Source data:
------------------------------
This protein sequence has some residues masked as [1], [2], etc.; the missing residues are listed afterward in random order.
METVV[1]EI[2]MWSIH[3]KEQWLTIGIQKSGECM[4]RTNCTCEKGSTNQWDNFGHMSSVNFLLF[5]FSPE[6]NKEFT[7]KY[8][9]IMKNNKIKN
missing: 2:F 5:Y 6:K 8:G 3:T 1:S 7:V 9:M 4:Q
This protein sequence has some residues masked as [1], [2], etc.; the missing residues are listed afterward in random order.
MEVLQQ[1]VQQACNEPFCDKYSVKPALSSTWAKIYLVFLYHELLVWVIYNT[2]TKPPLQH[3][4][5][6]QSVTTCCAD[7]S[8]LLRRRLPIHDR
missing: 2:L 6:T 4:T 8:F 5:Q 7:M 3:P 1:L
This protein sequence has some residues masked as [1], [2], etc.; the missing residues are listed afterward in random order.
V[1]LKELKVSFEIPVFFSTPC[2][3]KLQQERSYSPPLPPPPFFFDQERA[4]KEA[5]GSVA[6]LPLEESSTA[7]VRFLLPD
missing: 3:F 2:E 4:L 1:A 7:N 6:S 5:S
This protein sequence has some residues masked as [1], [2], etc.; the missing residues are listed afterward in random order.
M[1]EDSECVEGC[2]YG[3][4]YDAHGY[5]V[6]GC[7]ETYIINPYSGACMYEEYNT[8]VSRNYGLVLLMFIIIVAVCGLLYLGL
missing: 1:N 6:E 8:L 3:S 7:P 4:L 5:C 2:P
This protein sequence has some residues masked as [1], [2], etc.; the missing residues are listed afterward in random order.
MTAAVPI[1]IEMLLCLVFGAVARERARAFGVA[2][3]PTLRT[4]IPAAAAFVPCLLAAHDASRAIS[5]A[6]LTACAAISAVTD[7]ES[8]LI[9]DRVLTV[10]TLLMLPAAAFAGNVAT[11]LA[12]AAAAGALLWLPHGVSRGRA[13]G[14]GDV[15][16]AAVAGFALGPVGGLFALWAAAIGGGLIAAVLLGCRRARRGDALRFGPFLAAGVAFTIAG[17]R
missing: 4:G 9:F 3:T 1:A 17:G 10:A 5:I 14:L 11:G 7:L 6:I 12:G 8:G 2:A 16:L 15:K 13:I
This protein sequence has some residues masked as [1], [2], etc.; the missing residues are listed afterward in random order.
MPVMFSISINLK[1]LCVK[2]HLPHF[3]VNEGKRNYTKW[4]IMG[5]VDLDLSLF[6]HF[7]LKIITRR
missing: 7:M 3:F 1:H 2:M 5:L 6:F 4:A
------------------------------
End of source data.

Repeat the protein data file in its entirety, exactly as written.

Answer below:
This protein sequence has some residues masked as [1], [2], etc.; the missing residues are listed afterward in random order.
METVV[1]EI[2]MWSIH[3]KEQWLTIGIQKSGECM[4]RTNCTCEKGSTNQWDNFGHMSSVNFLLF[5]FSPE[6]NKEFT[7]KY[8][9]IMKNNKIKN
missing: 2:F 5:Y 6:K 8:G 3:T 1:S 7:V 9:M 4:Q
This protein sequence has some residues masked as [1], [2], etc.; the missing residues are listed afterward in random order.
MEVLQQ[1]VQQACNEPFCDKYSVKPALSSTWAKIYLVFLYHELLVWVIYNT[2]TKPPLQH[3][4][5][6]QSVTTCCAD[7]S[8]LLRRRLPIHDR
missing: 2:L 6:T 4:T 8:F 5:Q 7:M 3:P 1:L
This protein sequence has some residues masked as [1], [2], etc.; the missing residues are listed afterward in random order.
V[1]LKELKVSFEIPVFFSTPC[2][3]KLQQERSYSPPLPPPPFFFDQERA[4]KEA[5]GSVA[6]LPLEESSTA[7]VRFLLPD
missing: 3:F 2:E 4:L 1:A 7:N 6:S 5:S
This protein sequence has some residues masked as [1], [2], etc.; the missing residues are listed afterward in random order.
M[1]EDSECVEGC[2]YG[3][4]YDAHGY[5]V[6]GC[7]ETYIINPYSGACMYEEYNT[8]VSRNYGLVLLMFIIIVAVCGLLYLGL
missing: 1:N 6:E 8:L 3:S 7:P 4:L 5:C 2:P
This protein sequence has some residues masked as [1], [2], etc.; the missing residues are listed afterward in random order.
MTAAVPI[1]IEMLLCLVFGAVARERARAFGVA[2][3]PTLRT[4]IPAAAAFVPCLLAAHDASRAIS[5]A[6]LTACAAISAVTD[7]ES[8]LI[9]DRVLTV[10]TLLMLPAAAFAGNVAT[11]LA[12]AAAAGALLWLPHGVSRGRA[13]G[14]GDV[15][16]AAVAGFALGPVGGLFALWAAAIGGGLIAAVLLGCRRARRGDALRFGPFLAAGVAFTIAG[17]R
missing: 4:G 9:F 3:T 1:A 17:G 10:A 5:I 14:L 11:G 7:L 6:I 12:G 8:G 2:A 16:L 15:K 13:I
This protein sequence has some residues masked as [1], [2], etc.; the missing residues are listed afterward in random order.
MPVMFSISINLK[1]LCVK[2]HLPHF[3]VNEGKRNYTKW[4]IMG[5]VDLDLSLF[6]HF[7]LKIITRR
missing: 7:M 3:F 1:H 2:M 5:L 6:F 4:A